“the miami popularity paradox”

I made another little animation thing around The Ballad of Philicio Nightly, a podcast radio drama and eBook I’ll be putting out later this month, and it took about 24 hours from conception to completion. I had a nice time tinkering with the one-page script for it on Friday evening, then drawing the stick figures on Saturday morning at work, then recording it and editing the whole thing together in the evening. Posted it to Instagram at like 11 p.m.

After it was done I felt exhausted and went to lay down on the couch where, with my phone, I watched the completed video nine or ten times in a row. So delighted with it, silly as it is.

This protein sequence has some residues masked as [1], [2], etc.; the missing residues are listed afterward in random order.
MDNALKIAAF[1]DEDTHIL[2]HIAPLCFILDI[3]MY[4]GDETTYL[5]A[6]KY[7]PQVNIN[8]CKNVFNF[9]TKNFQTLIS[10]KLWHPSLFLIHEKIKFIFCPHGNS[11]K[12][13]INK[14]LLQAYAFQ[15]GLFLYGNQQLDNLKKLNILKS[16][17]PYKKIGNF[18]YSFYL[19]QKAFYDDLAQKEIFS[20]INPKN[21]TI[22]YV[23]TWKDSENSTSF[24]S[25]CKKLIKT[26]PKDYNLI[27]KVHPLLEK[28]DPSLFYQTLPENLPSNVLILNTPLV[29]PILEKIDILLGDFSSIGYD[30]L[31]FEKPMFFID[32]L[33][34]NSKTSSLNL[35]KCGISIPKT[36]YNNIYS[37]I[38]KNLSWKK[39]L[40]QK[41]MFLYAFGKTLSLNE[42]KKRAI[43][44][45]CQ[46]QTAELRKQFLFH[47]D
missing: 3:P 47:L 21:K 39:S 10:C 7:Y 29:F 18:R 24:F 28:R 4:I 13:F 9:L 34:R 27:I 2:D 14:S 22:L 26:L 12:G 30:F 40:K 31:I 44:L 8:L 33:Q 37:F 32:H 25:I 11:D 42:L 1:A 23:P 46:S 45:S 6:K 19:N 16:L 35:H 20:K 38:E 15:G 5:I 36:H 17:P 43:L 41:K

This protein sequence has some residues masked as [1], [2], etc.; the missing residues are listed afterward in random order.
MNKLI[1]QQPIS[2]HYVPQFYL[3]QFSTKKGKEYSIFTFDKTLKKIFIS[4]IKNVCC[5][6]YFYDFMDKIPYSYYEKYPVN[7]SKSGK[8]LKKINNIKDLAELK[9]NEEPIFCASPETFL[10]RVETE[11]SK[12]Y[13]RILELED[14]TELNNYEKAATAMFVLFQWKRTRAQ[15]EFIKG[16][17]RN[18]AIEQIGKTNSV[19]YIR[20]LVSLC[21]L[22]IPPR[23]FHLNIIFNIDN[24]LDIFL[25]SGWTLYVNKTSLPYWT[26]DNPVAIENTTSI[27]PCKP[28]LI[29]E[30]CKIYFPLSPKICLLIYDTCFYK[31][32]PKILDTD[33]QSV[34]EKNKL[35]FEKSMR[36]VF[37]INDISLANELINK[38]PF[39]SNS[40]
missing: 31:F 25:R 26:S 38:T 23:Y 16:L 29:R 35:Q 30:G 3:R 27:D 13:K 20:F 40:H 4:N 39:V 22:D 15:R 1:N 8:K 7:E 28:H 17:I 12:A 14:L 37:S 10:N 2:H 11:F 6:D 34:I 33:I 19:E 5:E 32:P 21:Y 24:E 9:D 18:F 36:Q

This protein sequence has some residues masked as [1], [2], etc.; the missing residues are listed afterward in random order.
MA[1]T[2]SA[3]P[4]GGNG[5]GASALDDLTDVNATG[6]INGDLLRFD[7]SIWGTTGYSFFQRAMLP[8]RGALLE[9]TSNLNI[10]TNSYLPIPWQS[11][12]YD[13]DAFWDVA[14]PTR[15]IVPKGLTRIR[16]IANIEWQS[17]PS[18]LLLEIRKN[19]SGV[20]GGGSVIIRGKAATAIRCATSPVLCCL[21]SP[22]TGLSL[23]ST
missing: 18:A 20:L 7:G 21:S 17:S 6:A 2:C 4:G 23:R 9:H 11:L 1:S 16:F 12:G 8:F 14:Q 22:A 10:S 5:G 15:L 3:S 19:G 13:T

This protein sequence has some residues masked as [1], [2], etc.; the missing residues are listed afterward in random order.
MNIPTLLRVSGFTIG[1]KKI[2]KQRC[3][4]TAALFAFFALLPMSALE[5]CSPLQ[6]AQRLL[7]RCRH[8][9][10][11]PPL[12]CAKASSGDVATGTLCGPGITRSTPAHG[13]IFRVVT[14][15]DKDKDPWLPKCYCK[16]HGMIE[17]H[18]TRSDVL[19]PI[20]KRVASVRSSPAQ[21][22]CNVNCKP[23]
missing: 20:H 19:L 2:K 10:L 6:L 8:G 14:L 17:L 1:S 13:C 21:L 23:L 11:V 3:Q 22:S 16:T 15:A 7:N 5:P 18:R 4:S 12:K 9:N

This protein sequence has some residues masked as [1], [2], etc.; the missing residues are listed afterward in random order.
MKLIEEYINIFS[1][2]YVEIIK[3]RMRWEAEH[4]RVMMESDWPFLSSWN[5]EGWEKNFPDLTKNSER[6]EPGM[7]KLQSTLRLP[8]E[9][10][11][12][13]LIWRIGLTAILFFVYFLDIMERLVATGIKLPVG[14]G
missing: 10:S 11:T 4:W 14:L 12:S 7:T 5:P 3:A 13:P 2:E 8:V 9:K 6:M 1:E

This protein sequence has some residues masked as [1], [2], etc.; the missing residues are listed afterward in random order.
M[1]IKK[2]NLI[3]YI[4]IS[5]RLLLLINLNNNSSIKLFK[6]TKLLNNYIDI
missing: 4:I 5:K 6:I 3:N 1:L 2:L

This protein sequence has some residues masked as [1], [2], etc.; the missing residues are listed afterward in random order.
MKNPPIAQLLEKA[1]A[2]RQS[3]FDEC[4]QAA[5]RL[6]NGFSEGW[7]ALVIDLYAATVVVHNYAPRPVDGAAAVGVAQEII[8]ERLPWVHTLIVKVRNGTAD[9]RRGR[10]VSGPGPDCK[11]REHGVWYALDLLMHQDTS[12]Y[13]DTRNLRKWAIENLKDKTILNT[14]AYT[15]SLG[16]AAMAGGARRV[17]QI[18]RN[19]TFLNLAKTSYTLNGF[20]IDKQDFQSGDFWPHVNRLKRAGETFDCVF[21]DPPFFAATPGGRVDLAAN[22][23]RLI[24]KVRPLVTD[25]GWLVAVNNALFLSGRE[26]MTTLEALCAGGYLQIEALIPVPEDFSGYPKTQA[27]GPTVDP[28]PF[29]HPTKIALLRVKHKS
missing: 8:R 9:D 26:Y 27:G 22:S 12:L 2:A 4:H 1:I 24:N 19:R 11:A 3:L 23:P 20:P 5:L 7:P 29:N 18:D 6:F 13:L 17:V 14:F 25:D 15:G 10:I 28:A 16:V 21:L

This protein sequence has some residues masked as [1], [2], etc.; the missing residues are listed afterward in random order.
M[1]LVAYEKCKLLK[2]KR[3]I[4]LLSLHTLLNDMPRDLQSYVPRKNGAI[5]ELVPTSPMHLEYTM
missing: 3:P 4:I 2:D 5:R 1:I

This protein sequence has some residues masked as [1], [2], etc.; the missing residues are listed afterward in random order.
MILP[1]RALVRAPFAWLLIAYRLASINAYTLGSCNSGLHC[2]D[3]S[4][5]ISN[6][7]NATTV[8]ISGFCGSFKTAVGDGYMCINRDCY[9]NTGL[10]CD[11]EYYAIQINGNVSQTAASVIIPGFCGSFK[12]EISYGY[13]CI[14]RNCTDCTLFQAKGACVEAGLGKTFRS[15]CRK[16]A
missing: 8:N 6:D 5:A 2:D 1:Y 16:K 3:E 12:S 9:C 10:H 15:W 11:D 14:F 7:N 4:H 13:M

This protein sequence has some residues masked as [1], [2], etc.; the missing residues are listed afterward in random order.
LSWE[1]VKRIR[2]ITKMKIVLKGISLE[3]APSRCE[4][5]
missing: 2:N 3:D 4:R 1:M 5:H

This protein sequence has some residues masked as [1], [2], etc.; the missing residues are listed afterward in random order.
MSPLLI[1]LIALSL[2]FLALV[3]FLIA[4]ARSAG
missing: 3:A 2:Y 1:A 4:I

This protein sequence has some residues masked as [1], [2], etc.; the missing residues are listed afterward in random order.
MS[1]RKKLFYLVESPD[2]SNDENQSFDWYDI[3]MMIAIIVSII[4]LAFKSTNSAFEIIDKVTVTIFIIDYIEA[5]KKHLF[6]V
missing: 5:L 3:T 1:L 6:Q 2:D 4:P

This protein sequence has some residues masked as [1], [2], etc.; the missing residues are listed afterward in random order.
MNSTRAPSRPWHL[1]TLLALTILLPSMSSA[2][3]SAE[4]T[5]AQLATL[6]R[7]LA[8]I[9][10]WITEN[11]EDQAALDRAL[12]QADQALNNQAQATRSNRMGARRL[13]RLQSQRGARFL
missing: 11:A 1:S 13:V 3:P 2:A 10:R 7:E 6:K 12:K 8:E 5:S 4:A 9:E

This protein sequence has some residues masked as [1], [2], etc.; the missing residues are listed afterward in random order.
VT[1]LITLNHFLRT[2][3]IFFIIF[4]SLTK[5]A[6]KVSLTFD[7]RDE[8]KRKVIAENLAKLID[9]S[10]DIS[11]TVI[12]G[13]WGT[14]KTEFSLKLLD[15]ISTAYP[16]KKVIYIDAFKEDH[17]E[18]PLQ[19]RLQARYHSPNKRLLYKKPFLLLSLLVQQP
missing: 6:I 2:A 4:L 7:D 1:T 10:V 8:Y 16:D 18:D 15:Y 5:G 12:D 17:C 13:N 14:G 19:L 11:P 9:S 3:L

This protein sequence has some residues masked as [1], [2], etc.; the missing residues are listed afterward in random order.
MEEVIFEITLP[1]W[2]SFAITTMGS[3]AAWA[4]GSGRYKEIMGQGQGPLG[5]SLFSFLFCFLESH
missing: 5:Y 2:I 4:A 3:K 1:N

I would have beensuper embarrassed if there was anybody who might have caught me watching my own work like that, listening to my own voice, smiling so wide about it. But it wasn’t that I was laughing at the material or even marveling at it. There’s just something spellbinding about looking at the moving, talking, now-public thing that I literally just imagined 24 hours ago. Wrote it and drew the whole thing with my hands and gave it my voice through the recording (hopefully the writing too).

It sounds heavy to put it that way, but it was a heavy thing to experience. Always is. I felt different about myself when I shuffled to bed a few minutes later. Felt like I’d left somebody manning the posts.

Like if anybody went looking for me that night, they coulda seen that video, and found me.


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